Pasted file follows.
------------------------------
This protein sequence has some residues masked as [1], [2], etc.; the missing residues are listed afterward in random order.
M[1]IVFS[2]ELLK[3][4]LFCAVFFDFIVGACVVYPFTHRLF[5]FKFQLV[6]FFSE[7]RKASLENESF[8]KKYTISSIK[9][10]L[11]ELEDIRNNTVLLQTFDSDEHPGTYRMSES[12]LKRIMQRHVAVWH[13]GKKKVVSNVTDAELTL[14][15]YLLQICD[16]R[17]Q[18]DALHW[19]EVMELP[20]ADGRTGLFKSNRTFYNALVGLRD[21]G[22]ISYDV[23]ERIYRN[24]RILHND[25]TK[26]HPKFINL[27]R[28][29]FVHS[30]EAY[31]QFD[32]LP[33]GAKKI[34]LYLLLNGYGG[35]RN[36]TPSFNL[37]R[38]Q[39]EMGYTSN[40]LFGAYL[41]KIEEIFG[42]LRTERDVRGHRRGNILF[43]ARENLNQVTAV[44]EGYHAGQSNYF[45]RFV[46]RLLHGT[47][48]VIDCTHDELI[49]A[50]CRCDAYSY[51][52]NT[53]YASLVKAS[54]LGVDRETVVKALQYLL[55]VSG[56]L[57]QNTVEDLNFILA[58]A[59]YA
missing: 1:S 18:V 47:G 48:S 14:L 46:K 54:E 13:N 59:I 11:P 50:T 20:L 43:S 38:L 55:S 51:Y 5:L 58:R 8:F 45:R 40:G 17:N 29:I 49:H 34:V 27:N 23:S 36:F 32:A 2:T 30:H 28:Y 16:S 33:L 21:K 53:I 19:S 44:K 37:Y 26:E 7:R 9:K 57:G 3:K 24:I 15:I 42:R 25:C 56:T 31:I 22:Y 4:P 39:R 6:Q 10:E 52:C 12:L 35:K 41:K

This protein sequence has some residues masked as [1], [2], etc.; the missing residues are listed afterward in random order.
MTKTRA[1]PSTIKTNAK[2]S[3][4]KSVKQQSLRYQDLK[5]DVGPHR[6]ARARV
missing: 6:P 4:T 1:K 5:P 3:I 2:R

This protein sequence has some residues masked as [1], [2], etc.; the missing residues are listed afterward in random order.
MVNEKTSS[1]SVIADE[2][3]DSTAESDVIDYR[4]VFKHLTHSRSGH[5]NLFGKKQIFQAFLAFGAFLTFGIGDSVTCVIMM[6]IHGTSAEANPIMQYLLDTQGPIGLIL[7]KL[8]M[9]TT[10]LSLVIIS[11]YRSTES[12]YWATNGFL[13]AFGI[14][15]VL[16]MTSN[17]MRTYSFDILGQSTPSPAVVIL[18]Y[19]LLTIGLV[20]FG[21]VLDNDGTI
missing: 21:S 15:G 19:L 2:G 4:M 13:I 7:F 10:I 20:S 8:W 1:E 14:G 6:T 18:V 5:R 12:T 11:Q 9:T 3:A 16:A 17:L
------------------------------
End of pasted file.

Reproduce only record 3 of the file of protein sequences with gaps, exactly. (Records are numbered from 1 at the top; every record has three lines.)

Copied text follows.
This protein sequence has some residues masked as [1], [2], etc.; the missing residues are listed afterward in random order.
MVNEKTSS[1]SVIADE[2][3]DSTAESDVIDYR[4]VFKHLTHSRSGH[5]NLFGKKQIFQAFLAFGAFLTFGIGDSVTCVIMM[6]IHGTSAEANPIMQYLLDTQGPIGLIL[7]KL[8]M[9]TT[10]LSLVIIS[11]YRSTES[12]YWATNGFL[13]AFGI[14][15]VL[16]MTSN[17]MRTYSFDILGQSTPSPAVVIL[18]Y[19]LLTIGLV[20]FG[21]VLDNDGTI
missing: 21:S 15:G 19:L 2:G 4:M 13:I 7:F 10:I 20:S 8:W 1:E 14:G 6:T 18:V 5:R 12:T 11:Q 9:T 3:A 16:A 17:L